Prof. Stiglitz on digital trade (3 min video)

OWINFS’s Deborah James was invited to an April 12, 2019 event in Washington, DC to launch "A New Multilateralism for Shared Prosperity: Geneva Principles for a Global Green New Deal," by the Global Development Policy Center at Boston University and UNCTAD.

She was able to ask the first question, and noted that civil society groups

“are particularly concerned about the efforts of developed countries to launch a new round of negotiations (at the WTO) focused on digital trade, leaving behind the development agenda forever. We’re particularly concerned about the idea that it seems to be an effort by the biggest corporations in the world, Big Tech, based in the US, to grab ownership over the most valuable resource in the world, data. And we should be thinking about the issue of countries having the sovereignty to use that valuable resource for their national development and digital industrialization; and instead [the corporations want] to keep it private and use it for the most powerful. And I’m wondering if you’re seeing this in your work and if you have any comment?”

Prof. Stiglitz, in response, said:

“Well I’m very concerned. On digital, I think these are really important issues. People talk about data as being the new natural resource. And I think within our own countries, we are gradually beginning to realize the wide set of problems, that these digital behemoths represent for our society, in terms of privacy, market power, manipulation, fake news, a whole set of issues. And there are real efforts going on, particularly in Europe, but also in California, and a few other states, to devise a regulatory framework that addresses all four of these issues. Some countries like the UK have come up with a competition focus that Jason Furman is chairing; Germany has addressed the issue of market power and Facebook. So, there are a number of efforts but what is very clear is that none of these go far enough. And what I see is exactly what you see; that big corporations want to embed in international agreements, a framework that would stop domestic legislation.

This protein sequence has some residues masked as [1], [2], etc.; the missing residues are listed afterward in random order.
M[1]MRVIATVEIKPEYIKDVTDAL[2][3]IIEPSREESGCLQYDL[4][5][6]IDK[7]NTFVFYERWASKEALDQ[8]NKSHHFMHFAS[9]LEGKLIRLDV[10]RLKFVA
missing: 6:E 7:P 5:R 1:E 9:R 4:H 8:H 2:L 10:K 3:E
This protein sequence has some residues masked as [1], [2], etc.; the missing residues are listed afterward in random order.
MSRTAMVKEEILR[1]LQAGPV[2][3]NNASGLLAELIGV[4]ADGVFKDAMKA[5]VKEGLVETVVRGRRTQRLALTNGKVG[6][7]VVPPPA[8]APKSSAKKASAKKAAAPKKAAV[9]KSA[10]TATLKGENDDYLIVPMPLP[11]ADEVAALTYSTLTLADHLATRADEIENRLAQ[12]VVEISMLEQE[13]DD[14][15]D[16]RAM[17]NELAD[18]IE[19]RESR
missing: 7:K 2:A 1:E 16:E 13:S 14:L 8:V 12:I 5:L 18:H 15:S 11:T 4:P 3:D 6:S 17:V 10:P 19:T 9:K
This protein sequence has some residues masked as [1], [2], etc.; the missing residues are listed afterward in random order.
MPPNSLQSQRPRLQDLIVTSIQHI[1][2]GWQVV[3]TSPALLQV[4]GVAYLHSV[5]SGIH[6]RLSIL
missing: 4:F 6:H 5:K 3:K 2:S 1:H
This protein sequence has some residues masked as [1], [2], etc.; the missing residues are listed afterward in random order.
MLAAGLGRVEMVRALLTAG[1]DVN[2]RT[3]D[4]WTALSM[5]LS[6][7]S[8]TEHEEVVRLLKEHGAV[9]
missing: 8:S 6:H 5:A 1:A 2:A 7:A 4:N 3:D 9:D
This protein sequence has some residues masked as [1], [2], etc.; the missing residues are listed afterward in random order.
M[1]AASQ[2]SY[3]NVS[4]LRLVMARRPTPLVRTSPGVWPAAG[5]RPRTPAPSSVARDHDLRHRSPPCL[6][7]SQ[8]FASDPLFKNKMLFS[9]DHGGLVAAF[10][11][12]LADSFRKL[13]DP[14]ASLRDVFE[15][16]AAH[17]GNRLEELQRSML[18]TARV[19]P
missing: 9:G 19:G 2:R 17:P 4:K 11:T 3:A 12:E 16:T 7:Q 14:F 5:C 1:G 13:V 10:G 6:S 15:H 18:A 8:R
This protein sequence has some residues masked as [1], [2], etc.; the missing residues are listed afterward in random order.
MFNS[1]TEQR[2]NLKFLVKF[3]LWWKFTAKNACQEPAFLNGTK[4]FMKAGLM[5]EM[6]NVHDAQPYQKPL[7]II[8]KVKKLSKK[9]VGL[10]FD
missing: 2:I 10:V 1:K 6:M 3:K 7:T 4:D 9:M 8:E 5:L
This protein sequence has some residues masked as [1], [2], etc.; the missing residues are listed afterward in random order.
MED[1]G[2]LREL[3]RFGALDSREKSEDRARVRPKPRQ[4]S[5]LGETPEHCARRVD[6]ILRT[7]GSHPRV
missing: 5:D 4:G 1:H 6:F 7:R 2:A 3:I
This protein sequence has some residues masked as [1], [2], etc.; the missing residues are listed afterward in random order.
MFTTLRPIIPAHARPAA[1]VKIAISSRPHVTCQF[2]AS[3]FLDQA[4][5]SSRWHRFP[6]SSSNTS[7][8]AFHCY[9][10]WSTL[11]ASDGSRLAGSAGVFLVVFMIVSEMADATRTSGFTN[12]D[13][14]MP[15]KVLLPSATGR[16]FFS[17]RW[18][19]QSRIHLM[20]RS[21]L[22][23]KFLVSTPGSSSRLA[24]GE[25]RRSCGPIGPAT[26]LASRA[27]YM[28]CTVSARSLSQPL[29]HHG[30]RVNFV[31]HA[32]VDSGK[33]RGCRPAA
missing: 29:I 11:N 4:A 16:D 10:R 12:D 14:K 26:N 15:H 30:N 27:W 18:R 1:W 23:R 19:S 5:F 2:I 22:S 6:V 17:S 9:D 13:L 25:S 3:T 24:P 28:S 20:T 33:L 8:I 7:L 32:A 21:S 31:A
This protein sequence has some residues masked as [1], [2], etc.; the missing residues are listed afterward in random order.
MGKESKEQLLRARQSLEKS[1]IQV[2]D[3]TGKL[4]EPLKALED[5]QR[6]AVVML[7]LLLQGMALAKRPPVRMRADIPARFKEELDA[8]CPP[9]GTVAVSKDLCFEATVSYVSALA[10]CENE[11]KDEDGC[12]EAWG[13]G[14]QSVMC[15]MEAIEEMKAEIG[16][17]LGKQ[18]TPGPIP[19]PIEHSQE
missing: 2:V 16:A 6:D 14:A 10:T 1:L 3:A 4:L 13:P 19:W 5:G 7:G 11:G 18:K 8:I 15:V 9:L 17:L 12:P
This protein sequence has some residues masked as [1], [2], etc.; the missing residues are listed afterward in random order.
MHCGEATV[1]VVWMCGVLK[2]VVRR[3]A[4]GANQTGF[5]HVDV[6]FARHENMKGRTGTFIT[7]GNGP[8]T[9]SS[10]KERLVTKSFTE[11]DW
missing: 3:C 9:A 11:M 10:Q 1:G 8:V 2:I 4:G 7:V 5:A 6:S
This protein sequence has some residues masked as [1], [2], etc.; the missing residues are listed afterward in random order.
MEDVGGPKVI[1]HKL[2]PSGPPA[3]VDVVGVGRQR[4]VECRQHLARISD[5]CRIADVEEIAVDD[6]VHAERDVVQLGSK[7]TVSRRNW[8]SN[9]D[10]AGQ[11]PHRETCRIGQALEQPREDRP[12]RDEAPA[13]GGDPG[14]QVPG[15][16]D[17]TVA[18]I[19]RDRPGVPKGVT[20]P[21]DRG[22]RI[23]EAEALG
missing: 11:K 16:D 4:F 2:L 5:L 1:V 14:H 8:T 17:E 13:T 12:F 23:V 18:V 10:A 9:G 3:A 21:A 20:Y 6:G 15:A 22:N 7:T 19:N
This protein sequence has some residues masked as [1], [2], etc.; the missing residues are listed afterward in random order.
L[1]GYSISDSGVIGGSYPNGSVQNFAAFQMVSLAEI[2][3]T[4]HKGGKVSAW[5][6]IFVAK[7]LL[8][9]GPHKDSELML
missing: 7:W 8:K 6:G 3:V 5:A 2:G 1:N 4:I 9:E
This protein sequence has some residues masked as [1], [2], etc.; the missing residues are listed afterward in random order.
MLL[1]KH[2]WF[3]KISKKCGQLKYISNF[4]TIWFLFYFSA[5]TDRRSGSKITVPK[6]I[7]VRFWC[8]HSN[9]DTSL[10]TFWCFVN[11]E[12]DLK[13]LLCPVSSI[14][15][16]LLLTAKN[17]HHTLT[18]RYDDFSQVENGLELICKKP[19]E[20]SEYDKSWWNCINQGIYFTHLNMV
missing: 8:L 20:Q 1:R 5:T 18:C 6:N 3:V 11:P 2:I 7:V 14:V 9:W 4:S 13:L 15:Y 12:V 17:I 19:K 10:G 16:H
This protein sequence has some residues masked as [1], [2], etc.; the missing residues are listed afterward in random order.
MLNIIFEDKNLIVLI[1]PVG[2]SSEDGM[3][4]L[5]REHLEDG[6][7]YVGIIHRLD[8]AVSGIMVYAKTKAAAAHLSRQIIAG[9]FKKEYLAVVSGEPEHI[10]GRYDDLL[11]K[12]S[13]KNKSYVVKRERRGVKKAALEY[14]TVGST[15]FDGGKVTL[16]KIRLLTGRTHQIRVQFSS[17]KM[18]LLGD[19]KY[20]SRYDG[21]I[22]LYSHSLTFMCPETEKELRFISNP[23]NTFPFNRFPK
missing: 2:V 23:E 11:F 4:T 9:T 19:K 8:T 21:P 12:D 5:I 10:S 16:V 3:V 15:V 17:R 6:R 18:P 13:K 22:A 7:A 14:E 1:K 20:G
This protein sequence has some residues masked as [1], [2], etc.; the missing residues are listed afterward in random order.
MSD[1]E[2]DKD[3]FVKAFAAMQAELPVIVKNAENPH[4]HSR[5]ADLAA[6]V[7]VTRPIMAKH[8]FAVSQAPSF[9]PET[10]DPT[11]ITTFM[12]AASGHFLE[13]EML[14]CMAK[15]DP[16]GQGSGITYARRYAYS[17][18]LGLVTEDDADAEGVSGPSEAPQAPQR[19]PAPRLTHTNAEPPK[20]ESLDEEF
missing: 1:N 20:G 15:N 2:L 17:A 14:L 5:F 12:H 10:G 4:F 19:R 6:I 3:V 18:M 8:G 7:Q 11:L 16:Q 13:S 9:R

“It seems to me that there should be no international agreement until there is a greater clarity about how to regulate them. Or, if there is an international agreement, be very clear that it’s only temporary until there is clarity about what the rules of the game, the regulatory structure ought to be.

“There is another set of issues going on in another forum, that have to do with digital taxation. And there is a lot of concern that the principles of digital taxation, which tend to be focused on destination, where the activity occurs – where sales occur – will be used to shift the right to tax multinational corporations away from where the production occurs to where the consumption occurs. If that happens that would have very adverse effects on developing countries. So, digitalization, the issue of digital, has helped contribute to a revisiting of the multinational tax regime but we have to be very careful about where that revisiting goes and there are some elements of that that give me concern.”